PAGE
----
Yeah I know, it’s been a looong time since I posted here but I guess sometimes life just gets in the way!

There are a number of reasons for my absence but most of them relate to being too damn busy…

First off I’ve been extremely busy with my business, especially with Flash games development where I’ve been working on a number of projects for some big clients (inclduing Hasbro and Lucasarts!) but I can’t complain about that – I’ve rather be busy working on cool games than struggling to get work.

Secondly, I’ve made the decision to train as a yoga teacher.  I’ve been practicing yoga for around 8 years now, and for the past 6 months have been doing a British Wheel of Yoga foundation course.  I’m now registered for a 3 year yoga teacher training diploma with the BWY which is due to start at the end of the year.  Although it’s a three year course, it’s very much hands on and I’m expecting to start teaching classes next spring.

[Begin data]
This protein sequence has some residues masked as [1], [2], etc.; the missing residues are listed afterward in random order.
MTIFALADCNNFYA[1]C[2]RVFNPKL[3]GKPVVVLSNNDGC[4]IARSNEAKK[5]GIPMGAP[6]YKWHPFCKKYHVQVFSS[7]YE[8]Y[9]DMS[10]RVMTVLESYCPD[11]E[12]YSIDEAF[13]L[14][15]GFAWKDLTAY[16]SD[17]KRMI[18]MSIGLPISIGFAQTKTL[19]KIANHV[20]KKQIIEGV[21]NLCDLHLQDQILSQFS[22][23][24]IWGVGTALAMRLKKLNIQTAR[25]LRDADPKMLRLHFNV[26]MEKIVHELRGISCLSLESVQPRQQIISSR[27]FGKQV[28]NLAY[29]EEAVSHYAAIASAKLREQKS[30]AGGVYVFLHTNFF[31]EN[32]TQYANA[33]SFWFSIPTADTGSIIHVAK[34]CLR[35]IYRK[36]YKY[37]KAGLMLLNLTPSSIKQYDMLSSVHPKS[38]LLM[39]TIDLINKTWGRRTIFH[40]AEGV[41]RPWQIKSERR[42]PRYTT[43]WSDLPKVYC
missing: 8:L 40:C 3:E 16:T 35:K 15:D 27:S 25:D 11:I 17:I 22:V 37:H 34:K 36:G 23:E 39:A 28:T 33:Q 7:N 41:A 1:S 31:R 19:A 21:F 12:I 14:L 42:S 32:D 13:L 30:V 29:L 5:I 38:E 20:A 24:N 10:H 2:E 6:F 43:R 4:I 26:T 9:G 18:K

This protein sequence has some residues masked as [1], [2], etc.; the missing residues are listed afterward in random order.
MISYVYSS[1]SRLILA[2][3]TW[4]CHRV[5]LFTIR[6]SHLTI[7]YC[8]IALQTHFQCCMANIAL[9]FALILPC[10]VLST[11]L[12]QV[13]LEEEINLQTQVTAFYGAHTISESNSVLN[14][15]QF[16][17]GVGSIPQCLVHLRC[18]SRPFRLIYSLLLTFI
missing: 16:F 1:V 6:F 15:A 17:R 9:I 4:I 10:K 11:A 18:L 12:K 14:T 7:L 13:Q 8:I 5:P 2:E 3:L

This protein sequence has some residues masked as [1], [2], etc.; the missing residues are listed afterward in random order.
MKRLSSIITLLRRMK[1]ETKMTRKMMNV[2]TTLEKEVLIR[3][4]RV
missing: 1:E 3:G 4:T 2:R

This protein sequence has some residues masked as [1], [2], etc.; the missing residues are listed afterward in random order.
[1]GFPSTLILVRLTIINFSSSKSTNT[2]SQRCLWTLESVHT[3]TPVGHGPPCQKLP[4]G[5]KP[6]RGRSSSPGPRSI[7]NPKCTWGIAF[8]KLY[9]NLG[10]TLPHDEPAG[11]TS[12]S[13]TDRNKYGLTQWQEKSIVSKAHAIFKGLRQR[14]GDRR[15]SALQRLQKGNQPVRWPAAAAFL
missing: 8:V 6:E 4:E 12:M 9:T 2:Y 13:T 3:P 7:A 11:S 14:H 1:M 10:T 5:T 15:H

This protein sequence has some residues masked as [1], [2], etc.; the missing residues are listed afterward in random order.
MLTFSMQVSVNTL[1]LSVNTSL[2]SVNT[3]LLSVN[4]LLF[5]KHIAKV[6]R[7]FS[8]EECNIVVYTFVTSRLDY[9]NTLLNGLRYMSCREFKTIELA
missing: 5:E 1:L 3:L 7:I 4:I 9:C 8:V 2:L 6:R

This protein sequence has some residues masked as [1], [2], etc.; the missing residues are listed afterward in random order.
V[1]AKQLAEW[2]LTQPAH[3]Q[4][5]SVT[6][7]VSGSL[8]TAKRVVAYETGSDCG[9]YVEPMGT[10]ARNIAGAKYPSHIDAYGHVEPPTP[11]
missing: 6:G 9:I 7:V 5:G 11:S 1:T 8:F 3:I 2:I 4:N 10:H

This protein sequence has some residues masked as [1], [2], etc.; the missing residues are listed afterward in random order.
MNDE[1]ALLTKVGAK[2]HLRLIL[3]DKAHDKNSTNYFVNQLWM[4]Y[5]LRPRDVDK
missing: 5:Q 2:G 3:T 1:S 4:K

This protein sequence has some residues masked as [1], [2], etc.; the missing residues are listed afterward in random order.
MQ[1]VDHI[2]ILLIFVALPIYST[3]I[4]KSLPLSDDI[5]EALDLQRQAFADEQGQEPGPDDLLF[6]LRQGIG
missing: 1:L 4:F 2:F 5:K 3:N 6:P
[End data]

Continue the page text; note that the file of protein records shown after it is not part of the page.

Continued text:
That lead me on to another project which has been keeping me busy – Yogaly.  With all the research I’ve been doing I found that there is a real lack of solid online yoga resources.  I found several large yoga teacher directories online but they were almost all out of date and full of dead links, or else so badly designed as to be virtually unusable.  So, I’ve been compiling what I expect to be the largest and best human edited yoga teacher directory online.  As you can imagine it’s taken up a huge amount of my time, but the data is now all finally compiled and I’m slowly adding the listings to the site day by day.